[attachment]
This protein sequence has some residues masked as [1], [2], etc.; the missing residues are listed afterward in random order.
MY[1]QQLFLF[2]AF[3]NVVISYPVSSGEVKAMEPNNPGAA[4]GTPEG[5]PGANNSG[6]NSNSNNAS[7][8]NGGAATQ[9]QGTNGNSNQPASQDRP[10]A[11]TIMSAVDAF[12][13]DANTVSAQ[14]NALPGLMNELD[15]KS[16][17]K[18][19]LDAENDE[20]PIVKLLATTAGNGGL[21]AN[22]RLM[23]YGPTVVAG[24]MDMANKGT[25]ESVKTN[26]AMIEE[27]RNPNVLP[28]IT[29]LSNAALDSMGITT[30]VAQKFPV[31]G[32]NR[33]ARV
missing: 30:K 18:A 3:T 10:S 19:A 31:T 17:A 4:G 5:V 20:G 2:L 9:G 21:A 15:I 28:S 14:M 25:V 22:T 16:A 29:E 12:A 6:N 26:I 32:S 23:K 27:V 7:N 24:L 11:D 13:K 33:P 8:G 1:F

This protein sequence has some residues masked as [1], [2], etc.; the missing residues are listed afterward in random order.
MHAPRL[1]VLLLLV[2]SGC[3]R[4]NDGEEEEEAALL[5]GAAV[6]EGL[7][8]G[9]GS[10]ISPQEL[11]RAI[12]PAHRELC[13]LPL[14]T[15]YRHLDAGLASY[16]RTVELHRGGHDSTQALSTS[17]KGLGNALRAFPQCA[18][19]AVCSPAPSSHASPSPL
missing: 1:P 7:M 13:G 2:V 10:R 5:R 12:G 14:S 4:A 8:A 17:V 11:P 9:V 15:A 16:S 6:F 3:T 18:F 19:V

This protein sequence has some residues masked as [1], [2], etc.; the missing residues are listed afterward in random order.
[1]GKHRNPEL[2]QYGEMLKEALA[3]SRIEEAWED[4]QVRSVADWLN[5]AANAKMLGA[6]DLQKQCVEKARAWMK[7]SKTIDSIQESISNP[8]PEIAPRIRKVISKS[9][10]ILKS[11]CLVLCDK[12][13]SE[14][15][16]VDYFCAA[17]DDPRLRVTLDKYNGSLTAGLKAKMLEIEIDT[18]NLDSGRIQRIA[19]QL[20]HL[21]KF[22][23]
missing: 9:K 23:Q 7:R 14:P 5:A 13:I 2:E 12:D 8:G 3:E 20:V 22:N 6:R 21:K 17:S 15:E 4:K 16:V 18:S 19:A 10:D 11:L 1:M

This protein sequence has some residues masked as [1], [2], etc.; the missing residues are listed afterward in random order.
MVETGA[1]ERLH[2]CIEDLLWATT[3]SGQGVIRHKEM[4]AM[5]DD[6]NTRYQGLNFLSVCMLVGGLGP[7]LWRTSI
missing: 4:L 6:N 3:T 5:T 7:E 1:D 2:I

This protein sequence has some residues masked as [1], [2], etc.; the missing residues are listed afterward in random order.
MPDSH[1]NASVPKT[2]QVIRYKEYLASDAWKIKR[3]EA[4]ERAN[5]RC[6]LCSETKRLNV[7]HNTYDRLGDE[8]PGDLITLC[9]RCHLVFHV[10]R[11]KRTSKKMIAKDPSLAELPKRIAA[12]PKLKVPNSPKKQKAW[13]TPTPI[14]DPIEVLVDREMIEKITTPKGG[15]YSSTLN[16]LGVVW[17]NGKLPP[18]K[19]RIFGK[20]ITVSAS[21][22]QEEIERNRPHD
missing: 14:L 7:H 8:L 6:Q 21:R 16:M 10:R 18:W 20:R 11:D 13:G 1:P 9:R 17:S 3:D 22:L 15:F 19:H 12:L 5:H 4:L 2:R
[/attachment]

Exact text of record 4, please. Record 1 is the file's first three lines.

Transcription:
This protein sequence has some residues masked as [1], [2], etc.; the missing residues are listed afterward in random order.
MVETGA[1]ERLH[2]CIEDLLWATT[3]SGQGVIRHKEM[4]AM[5]DD[6]NTRYQGLNFLSVCMLVGGLGP[7]LWRTSI
missing: 4:L 6:N 3:T 5:T 7:E 1:D 2:I